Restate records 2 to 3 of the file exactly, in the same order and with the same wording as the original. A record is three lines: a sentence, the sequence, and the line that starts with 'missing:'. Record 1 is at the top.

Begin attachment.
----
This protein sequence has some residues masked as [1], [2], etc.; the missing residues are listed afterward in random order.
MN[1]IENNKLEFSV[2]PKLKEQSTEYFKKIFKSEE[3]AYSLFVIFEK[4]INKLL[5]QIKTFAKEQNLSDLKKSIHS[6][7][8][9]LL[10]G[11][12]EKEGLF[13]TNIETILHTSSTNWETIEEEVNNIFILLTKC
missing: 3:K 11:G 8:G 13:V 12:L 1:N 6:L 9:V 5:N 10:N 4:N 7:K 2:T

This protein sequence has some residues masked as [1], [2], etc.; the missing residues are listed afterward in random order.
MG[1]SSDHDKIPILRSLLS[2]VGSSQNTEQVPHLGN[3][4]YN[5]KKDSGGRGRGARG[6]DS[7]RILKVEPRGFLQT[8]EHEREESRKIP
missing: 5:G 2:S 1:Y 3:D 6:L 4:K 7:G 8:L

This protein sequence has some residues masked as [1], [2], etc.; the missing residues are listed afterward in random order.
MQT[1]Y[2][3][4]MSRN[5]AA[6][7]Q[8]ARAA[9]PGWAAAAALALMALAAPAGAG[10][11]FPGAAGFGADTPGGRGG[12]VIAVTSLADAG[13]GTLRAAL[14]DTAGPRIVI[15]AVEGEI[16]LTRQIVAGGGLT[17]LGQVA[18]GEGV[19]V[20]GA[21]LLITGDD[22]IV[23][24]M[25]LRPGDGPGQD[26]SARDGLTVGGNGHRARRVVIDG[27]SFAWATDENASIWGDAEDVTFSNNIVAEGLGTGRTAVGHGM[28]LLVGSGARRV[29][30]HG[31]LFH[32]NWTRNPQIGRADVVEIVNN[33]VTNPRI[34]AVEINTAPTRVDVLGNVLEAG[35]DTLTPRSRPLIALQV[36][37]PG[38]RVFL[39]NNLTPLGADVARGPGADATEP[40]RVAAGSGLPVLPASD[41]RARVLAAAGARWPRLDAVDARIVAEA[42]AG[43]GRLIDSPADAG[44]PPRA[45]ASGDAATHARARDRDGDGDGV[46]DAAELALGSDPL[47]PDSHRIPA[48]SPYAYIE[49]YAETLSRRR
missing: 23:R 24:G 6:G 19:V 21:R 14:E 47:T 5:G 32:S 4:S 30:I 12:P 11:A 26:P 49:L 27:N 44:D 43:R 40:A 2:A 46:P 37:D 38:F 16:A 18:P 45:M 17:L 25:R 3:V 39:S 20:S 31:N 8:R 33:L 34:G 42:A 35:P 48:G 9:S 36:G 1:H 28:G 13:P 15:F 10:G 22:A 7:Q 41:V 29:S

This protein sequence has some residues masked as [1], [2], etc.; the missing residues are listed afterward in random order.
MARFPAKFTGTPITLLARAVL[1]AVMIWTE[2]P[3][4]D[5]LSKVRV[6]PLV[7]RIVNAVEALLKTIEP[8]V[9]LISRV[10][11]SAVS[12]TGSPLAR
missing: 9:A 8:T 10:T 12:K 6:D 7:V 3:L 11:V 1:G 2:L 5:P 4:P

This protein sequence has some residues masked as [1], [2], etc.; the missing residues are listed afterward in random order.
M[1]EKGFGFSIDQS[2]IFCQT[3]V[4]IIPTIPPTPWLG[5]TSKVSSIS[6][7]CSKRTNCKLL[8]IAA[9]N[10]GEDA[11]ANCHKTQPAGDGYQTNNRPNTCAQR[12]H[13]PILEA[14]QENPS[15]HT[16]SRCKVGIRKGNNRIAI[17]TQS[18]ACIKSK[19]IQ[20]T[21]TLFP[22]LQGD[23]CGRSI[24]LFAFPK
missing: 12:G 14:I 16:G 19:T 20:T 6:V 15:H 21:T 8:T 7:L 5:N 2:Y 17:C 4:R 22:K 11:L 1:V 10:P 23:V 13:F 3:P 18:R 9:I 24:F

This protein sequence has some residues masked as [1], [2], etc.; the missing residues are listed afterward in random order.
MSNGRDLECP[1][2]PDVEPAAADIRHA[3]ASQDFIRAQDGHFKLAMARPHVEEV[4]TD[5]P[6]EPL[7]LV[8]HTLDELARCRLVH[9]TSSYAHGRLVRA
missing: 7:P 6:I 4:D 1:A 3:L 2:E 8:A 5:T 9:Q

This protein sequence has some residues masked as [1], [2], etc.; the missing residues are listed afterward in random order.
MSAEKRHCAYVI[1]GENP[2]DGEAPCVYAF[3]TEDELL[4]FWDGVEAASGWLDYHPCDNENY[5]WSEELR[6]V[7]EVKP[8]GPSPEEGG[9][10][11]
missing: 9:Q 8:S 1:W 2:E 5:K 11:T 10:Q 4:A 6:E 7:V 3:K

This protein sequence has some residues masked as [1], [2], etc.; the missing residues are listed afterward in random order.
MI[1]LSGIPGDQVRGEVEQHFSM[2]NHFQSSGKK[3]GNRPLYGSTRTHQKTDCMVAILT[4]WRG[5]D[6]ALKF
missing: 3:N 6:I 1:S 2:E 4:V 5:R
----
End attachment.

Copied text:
This protein sequence has some residues masked as [1], [2], etc.; the missing residues are listed afterward in random order.
MG[1]SSDHDKIPILRSLLS[2]VGSSQNTEQVPHLGN[3][4]YN[5]KKDSGGRGRGARG[6]DS[7]RILKVEPRGFLQT[8]EHEREESRKIP
missing: 5:G 2:S 1:Y 3:D 6:L 4:K 7:G 8:L

This protein sequence has some residues masked as [1], [2], etc.; the missing residues are listed afterward in random order.
MQT[1]Y[2][3][4]MSRN[5]AA[6][7]Q[8]ARAA[9]PGWAAAAALALMALAAPAGAG[10][11]FPGAAGFGADTPGGRGG[12]VIAVTSLADAG[13]GTLRAAL[14]DTAGPRIVI[15]AVEGEI[16]LTRQIVAGGGLT[17]LGQVA[18]GEGV[19]V[20]GA[21]LLITGDD[22]IV[23][24]M[25]LRPGDGPGQD[26]SARDGLTVGGNGHRARRVVIDG[27]SFAWATDENASIWGDAEDVTFSNNIVAEGLGTGRTAVGHGM[28]LLVGSGARRV[29][30]HG[31]LFH[32]NWTRNPQIGRADVVEIVNN[33]VTNPRI[34]AVEINTAPTRVDVLGNVLEAG[35]DTLTPRSRPLIALQV[36][37]PG[38]RVFL[39]NNLTPLGADVARGPGADATEP[40]RVAAGSGLPVLPASD[41]RARVLAAAGARWPRLDAVDARIVAEA[42]AG[43]GRLIDSPADAG[44]PPRA[45]ASGDAATHARARDRDGDGDGV[46]DAAELALGSDPL[47]PDSHRIPA[48]SPYAYIE[49]YAETLSRRR
missing: 23:R 24:G 6:G 19:V 21:R 14:E 47:T 5:G 32:S 4:S 30:I 12:P 11:A 26:P 49:L 27:N 44:D 43:R 40:A 2:A 46:P 37:D 38:F 16:A 18:P 45:M 17:L 25:R 3:V 39:S 20:S 31:N 8:R 33:L 34:G 42:A 35:P 48:G 9:S 36:G 1:H 28:G 13:P 15:F 10:G 22:A 7:Q 41:V 29:S